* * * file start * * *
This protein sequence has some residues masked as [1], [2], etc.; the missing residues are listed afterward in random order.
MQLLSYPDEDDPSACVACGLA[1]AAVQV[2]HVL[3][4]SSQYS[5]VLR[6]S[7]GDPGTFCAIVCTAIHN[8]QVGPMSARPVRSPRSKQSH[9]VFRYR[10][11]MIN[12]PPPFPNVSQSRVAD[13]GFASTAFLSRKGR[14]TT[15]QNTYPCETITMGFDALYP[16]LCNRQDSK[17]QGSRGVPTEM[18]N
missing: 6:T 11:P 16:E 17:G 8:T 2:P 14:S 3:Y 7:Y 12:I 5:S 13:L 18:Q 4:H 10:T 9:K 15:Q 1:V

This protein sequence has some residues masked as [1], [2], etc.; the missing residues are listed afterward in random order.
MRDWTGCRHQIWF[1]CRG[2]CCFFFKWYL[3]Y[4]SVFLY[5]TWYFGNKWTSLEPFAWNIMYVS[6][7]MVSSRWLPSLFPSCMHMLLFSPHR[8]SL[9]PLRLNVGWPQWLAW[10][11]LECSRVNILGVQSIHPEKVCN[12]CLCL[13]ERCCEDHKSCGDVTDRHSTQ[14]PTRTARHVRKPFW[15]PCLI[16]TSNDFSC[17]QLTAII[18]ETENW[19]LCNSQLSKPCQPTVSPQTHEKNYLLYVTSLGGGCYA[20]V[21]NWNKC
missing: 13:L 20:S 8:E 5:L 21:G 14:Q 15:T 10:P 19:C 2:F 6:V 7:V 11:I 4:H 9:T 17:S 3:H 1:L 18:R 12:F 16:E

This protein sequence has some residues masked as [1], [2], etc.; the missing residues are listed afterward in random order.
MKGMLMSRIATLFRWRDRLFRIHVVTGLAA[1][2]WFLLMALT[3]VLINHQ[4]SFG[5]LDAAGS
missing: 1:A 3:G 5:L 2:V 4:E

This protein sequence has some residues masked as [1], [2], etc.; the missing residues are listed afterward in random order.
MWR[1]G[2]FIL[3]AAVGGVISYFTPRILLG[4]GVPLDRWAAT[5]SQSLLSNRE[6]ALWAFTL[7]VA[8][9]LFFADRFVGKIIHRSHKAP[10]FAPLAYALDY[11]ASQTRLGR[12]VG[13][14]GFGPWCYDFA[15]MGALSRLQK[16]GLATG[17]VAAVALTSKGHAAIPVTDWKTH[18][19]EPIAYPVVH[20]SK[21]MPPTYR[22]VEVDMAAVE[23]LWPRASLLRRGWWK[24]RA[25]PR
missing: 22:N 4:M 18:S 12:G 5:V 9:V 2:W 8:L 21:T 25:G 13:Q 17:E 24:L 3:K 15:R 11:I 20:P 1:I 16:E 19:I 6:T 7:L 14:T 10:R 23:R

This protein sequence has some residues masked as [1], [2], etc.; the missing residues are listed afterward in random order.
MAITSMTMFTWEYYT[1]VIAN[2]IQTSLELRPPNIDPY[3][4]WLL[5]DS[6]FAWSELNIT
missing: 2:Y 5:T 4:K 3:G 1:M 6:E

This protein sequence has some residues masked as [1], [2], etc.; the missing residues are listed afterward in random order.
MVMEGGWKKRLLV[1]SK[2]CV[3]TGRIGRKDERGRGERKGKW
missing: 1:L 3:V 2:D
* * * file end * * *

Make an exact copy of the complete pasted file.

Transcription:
This protein sequence has some residues masked as [1], [2], etc.; the missing residues are listed afterward in random order.
MQLLSYPDEDDPSACVACGLA[1]AAVQV[2]HVL[3][4]SSQYS[5]VLR[6]S[7]GDPGTFCAIVCTAIHN[8]QVGPMSARPVRSPRSKQSH[9]VFRYR[10][11]MIN[12]PPPFPNVSQSRVAD[13]GFASTAFLSRKGR[14]TT[15]QNTYPCETITMGFDALYP[16]LCNRQDSK[17]QGSRGVPTEM[18]N
missing: 6:T 11:P 16:E 17:G 8:T 2:P 14:S 3:Y 7:Y 12:I 5:S 13:L 18:Q 4:H 10:T 9:K 15:Q 1:V

This protein sequence has some residues masked as [1], [2], etc.; the missing residues are listed afterward in random order.
MRDWTGCRHQIWF[1]CRG[2]CCFFFKWYL[3]Y[4]SVFLY[5]TWYFGNKWTSLEPFAWNIMYVS[6][7]MVSSRWLPSLFPSCMHMLLFSPHR[8]SL[9]PLRLNVGWPQWLAW[10][11]LECSRVNILGVQSIHPEKVCN[12]CLCL[13]ERCCEDHKSCGDVTDRHSTQ[14]PTRTARHVRKPFW[15]PCLI[16]TSNDFSC[17]QLTAII[18]ETENW[19]LCNSQLSKPCQPTVSPQTHEKNYLLYVTSLGGGCYA[20]V[21]NWNKC
missing: 13:L 20:S 8:E 5:L 21:G 14:Q 15:T 10:P 19:C 2:F 6:V 7:V 11:I 4:H 9:T 17:S 3:H 1:L 18:R 12:F 16:E

This protein sequence has some residues masked as [1], [2], etc.; the missing residues are listed afterward in random order.
MKGMLMSRIATLFRWRDRLFRIHVVTGLAA[1][2]WFLLMALT[3]VLINHQ[4]SFG[5]LDAAGS
missing: 1:A 3:G 5:L 2:V 4:E

This protein sequence has some residues masked as [1], [2], etc.; the missing residues are listed afterward in random order.
MWR[1]G[2]FIL[3]AAVGGVISYFTPRILLG[4]GVPLDRWAAT[5]SQSLLSNRE[6]ALWAFTL[7]VA[8][9]LFFADRFVGKIIHRSHKAP[10]FAPLAYALDY[11]ASQTRLGR[12]VG[13][14]GFGPWCYDFA[15]MGALSRLQK[16]GLATG[17]VAAVALTSKGHAAIPVTDWKTH[18][19]EPIAYPVVH[20]SK[21]MPPTYR[22]VEVDMAAVE[23]LWPRASLLRRGWWK[24]RA[25]PR
missing: 22:N 4:M 18:S 12:G 5:V 9:V 2:W 8:L 21:T 25:G 13:Q 17:E 24:L 3:K 15:R 11:I 20:P 1:I 16:E 19:I 6:T 7:L 14:T 10:R 23:R

This protein sequence has some residues masked as [1], [2], etc.; the missing residues are listed afterward in random order.
MAITSMTMFTWEYYT[1]VIAN[2]IQTSLELRPPNIDPY[3][4]WLL[5]DS[6]FAWSELNIT
missing: 2:Y 5:T 4:K 3:G 1:M 6:E

This protein sequence has some residues masked as [1], [2], etc.; the missing residues are listed afterward in random order.
MVMEGGWKKRLLV[1]SK[2]CV[3]TGRIGRKDERGRGERKGKW
missing: 1:L 3:V 2:D